Saludos! My name is Grisel M. Robles-Schrader, President of Robles-Schrader Consulting and lead organizer of the Consortium for Latino Access to Research Opportunities (CLARO), based in the Chicagoland area.
CLARO is a collaboration of diverse community sectors involved in Latino-focused healthcare, evaluation, and research. CLARO is interested in promoting research literacy, evaluation and engagement aimed at improving health outcomes among Chicago’s diverse Latino communities.
Lessons Learned #1: Latino-Focused Approaches are Needed. The “Latino/Hispanic” community represents a diversity of experiences, histories, and cultures. Latinos make up 1/3 of the population in Chicago, but are disproportionately affected by poor health outcomes such as high rates of asthma, diabetes, high cholesterol, obesity, and HIV/AIDS. These health disparities are associated with culture, behavior, acculturation, socioeconomic status and stigma associated with healthcare prevention, diagnosis and treatment options. As a result, there is an ongoing need for culturally responsive health interventions developed by and for Latino communities.
#2: Multi-Sectoral Partnerships are the Heart of Community-Driven Efforts. CLARO is comprised of community-based organizations, healthcare facilities, community members, universities, community coalitions, independent consultants, foundations, and government commissions that work with Latino communities.
During the past 12 months we have convened five community meetings, established a steering committee, identified a group name, drafted a work plan, and doubled our membership. All of these achievements are due to the volunteer investment of our diverse membership base.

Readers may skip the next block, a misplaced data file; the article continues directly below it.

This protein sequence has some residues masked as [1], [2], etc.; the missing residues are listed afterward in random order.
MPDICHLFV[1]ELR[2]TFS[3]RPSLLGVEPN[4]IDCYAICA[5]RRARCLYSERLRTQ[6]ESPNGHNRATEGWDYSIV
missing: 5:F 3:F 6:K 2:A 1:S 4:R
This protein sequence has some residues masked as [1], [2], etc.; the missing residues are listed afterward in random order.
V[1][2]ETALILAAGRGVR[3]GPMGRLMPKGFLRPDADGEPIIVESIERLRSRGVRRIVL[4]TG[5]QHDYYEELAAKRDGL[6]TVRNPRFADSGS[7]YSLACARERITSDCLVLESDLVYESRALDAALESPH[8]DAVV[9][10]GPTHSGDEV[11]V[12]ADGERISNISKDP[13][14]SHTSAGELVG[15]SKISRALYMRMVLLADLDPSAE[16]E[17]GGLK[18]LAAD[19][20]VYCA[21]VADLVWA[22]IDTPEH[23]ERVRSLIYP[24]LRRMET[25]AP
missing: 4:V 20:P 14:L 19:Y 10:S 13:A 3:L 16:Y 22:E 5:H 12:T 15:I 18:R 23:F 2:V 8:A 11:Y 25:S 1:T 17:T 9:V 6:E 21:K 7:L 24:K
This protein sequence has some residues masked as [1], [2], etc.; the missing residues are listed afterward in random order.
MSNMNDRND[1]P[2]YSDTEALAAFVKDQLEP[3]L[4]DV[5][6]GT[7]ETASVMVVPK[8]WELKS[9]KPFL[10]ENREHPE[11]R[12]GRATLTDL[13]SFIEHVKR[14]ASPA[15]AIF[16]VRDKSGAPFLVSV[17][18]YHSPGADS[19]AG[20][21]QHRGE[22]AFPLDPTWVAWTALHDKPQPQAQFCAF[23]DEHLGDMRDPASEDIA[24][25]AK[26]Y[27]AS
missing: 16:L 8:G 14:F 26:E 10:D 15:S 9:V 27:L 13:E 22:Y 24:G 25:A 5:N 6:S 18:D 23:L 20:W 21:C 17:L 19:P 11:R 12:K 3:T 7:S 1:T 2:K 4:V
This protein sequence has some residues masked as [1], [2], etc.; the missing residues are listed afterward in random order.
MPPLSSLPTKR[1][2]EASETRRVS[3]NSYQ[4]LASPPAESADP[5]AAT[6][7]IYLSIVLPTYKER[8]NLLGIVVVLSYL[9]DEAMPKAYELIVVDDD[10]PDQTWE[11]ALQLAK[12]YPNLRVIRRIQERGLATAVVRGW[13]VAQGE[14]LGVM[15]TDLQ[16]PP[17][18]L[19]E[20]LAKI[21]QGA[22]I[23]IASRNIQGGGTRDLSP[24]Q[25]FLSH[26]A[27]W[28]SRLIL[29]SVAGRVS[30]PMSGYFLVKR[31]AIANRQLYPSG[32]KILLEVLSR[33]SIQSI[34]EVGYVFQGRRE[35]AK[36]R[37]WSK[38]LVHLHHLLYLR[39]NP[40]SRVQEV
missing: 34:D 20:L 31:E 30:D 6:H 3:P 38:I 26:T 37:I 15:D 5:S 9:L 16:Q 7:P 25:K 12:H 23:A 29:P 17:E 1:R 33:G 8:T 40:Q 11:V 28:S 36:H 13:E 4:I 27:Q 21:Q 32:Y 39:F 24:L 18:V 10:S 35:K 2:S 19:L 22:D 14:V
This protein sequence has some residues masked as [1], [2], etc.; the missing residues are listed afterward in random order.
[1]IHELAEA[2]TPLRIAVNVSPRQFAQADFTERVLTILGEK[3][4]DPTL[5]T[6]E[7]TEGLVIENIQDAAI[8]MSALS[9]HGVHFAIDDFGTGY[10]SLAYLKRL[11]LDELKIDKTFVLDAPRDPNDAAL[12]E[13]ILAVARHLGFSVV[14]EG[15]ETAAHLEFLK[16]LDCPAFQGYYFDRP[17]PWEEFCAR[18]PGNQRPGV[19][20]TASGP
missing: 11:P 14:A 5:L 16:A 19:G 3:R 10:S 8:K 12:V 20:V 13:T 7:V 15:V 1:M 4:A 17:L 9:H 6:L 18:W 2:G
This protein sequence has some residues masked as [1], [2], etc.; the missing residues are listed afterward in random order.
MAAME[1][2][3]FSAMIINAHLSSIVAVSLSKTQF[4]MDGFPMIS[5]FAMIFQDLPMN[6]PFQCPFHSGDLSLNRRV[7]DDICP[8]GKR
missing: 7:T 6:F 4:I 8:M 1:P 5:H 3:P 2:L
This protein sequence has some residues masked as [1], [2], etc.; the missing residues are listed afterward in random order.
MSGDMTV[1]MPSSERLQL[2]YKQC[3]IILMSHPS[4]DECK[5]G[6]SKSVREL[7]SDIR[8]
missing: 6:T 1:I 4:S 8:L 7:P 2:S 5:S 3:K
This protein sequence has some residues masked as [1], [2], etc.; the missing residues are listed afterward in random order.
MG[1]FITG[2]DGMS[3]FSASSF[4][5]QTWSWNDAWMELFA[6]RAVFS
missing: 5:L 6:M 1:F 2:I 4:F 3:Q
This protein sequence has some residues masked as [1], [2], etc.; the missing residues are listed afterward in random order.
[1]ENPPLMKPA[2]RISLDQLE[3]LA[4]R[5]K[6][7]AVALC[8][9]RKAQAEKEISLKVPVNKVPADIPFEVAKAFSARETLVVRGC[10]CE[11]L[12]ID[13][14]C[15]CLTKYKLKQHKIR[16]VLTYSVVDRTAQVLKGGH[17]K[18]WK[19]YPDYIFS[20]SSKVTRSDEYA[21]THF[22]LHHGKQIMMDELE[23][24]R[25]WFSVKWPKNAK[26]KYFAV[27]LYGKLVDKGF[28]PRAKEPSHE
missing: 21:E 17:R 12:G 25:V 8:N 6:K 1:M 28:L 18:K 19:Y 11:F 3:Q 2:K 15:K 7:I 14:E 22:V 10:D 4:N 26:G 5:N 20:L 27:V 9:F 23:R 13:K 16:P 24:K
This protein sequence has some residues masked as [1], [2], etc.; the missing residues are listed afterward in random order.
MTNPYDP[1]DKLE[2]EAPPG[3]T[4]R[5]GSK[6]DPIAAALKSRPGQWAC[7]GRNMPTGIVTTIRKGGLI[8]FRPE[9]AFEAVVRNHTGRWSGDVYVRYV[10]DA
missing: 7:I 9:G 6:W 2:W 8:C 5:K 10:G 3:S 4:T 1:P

#3: Mutually Beneficial Partnerships Fuel Ongoing Achievement. In this initiative members participate in a variety of ways including: providing student support, completing action steps, sharing information, and providing resources (i.e., meeting space, refreshments, etc.).
Members take on activities based on their availability, skills, and passions. We always have a rotating group of people who are actively completing activities and others who are “sitting on the bench” until the right opportunity arises.
#4: Mutual Respect and Open Communication. Community-based evaluation and research are inherently vulnerable to miscommunication and misunderstandings because of differences in values and goals each community sector holds. Communication breakdowns between these sectors can further stigmatize and reinforce negative stereotypes about each sector.
We encourage members to share opposing opinions or “play devil’s advocate” as it allows the group to consider the full complexity of the decisions to be made. As a result, we are able to create more effective action plans.
- Community Tool Box offers free resources in English and Spanish to assist in building and sustaining successful coalitions aimed at improving community health.
- Community-Campus Partnerships for Health offers a wide range of toolkits aimed at addressing common challenges faced by community-campus partnerships.
Get Involved: Contact Grisel M. Robles-Schrader at firstname.lastname@example.org to get involved!
The American Evaluation Association is celebrating Chicagoland Evaluation Association (CEA) Affiliate Week. The contributions all this week to aea365 come from CEA members. Do you have questions, concerns, kudos, or content to extend this aea365 contribution? Please add them in the comments section for this post on the aea365 webpage so that we may enrich our community of practice. Would you like to submit an aea365 Tip? Please send a note of interest to email@example.com. aea365 is sponsored by the American Evaluation Association and provides a Tip-a-Day by and for evaluators.